A properly adjusted truss rod results in a neck with a slight forward relief. To check for proper neck relief, push down on the low string at the 1st and last frets simultaneously. There should be about 0.005” of space between the bottom of the string and the top of the 8th fret. You may want a larger or smaller amount of relief depending on your playing style.
Under full string tension, adjust the rod ¼ turn at a time, check the neck as you go.
- To take relief out of your neck, tighten the truss rod with an 1/8" allen wrench. (turn CLOCKWISE)
- To relieve back-bow in the neck, loosen the truss rod. (turn COUNTER CLOCK-WISE)
Note: We changed Mandolin truss rods from single action which would use a 5/16” inch hex nut driver for truss rod adjustment, to double action truss rods which use the 1/8” allen wrench for adjustment (changed overall September, 2006). All larger body mandolin family instruments have used the double action truss rods for many years. All Arch Top Guitars and Resonator guitars have the double action truss rod.
Proper intonation will ensure the instrument plays in tune.
(When you change your strings make sure that the bridge is not leaning forward and seated evenly on the top with no gaps on the front or back edge.)
To check intonation tune the G and E strings. Check the tuning at the 12th fret.
If, while fretted at the 12th fret:
Plays flat: move the bridge towards the peghead
Plays sharp: move the bridge towards the tailpiece
Set the action measuring from the top of the 12th fret to the bottom of the bass and treble strings. Our factory specs for mandolins and mandolas are 1/16” of an inch on the treble side and slightly higher on the bass side. Octave and cello are setup at 5/64” on the treble side and slightly higher on the bass side.
Bend the end loop of the string up, slightly before sliding it under the top of the tailpiece. This will help the string slide up the ramp easily.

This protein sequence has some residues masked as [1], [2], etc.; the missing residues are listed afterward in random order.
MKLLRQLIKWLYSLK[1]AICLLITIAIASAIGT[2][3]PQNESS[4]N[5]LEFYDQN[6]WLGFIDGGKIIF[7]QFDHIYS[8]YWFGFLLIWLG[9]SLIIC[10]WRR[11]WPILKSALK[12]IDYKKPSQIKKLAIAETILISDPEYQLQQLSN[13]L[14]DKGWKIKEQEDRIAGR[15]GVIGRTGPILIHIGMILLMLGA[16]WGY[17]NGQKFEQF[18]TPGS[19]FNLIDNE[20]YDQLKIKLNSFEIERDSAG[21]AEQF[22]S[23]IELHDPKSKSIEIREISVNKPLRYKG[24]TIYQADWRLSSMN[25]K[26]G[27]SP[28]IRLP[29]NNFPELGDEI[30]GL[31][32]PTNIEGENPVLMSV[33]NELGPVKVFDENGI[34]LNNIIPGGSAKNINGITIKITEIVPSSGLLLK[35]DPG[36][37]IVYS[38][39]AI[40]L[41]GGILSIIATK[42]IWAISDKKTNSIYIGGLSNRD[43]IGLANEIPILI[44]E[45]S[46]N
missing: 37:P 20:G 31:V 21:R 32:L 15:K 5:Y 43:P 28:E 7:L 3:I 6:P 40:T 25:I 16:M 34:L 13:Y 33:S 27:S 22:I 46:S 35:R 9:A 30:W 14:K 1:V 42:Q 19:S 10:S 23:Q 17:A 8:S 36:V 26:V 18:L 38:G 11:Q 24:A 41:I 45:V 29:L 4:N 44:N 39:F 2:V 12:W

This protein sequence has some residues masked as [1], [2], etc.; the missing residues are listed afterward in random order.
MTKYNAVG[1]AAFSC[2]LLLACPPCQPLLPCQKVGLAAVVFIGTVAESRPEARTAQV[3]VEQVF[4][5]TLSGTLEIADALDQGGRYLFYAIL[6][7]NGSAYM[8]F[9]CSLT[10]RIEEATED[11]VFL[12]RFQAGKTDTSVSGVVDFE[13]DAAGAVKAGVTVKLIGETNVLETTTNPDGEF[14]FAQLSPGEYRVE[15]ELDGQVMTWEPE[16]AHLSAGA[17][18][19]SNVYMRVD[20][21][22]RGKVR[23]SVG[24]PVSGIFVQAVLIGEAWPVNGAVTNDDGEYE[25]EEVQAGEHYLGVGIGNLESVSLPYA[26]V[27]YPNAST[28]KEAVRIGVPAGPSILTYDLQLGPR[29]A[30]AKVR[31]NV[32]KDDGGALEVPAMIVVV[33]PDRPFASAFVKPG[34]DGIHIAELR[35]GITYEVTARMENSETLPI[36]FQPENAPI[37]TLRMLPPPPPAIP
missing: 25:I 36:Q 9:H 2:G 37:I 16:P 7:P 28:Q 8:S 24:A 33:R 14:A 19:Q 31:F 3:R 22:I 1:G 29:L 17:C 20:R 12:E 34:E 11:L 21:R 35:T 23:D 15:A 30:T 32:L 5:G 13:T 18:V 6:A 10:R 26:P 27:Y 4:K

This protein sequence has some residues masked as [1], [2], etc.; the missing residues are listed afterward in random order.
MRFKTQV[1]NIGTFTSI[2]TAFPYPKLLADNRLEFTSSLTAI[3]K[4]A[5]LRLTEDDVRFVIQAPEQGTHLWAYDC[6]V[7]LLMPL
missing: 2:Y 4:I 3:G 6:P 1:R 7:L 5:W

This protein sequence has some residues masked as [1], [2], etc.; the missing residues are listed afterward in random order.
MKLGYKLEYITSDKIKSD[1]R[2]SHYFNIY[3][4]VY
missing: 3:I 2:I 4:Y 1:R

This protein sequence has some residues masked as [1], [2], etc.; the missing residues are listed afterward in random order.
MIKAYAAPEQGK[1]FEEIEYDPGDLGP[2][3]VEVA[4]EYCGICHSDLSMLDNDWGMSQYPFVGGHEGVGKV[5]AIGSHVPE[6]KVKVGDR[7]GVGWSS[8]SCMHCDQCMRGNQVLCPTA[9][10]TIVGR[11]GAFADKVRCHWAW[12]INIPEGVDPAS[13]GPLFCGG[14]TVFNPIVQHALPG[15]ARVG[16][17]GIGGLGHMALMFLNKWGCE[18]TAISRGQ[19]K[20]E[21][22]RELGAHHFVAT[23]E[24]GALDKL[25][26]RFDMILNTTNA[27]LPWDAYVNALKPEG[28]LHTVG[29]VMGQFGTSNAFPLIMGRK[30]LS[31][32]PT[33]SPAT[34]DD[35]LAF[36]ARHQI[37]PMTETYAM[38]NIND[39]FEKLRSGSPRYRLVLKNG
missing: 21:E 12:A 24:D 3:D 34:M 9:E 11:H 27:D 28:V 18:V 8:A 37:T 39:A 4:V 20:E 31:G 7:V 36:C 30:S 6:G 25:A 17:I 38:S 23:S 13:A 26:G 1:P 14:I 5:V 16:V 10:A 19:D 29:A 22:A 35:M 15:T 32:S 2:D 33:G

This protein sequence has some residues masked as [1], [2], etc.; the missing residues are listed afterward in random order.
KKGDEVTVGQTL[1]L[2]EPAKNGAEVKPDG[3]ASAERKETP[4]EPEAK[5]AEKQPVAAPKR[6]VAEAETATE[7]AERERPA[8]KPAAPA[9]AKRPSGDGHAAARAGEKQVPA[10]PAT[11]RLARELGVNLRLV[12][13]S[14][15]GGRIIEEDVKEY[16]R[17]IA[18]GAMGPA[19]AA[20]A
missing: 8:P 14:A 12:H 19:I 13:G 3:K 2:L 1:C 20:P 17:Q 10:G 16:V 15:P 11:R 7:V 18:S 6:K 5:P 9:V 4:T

Then, with a slight rotation of the string, seat the loop over the hook in one motion. Check to insure that the loop is close to the bottom of the hook.
We recommend inserting the string from the bridge side of the tailpiece to avoid scratching the top of the instrument. If you need to insert the string from the back of the tailpiece, cover the top of the instrument with the soft cloth before inserting the string.
Fretboard and Bridge
The fretboard of your mandolin may need occasional cleaning. Wipe down the fingerboard and strings after every time you play. If the fingerboard becomes gummy, rub it lightly with 0000 steel wool. Clean off any left-over steel wool fragments, then apply mineral oil. Finally, wipe down the fingerboard with a dry cotton cloth. If the fingerboard appears dry or cracked, you should first take a humidity measurement to ensure the instrument is being stored under suitable conditions. If you find that the environment is too dry, establish proper humidity as needed, and then follow the steps above.
Once a year apply a light amount of mineral oil to the bridge and fretboard. Be careful not to get any mineral oil on the finish.
Satin finishes are very durable and easy to take care of. Do not use waxes or polish - simply wipe the finish with a soft cotton cloth after playing to keep it looking clean.
Gloss finishes use a damp soft cotton cloth to clean the instrument or a small amount of hand glaze on a soft cotton cloth.
We use a nitrocellulose finish, do not use any solvents to clean your instrument.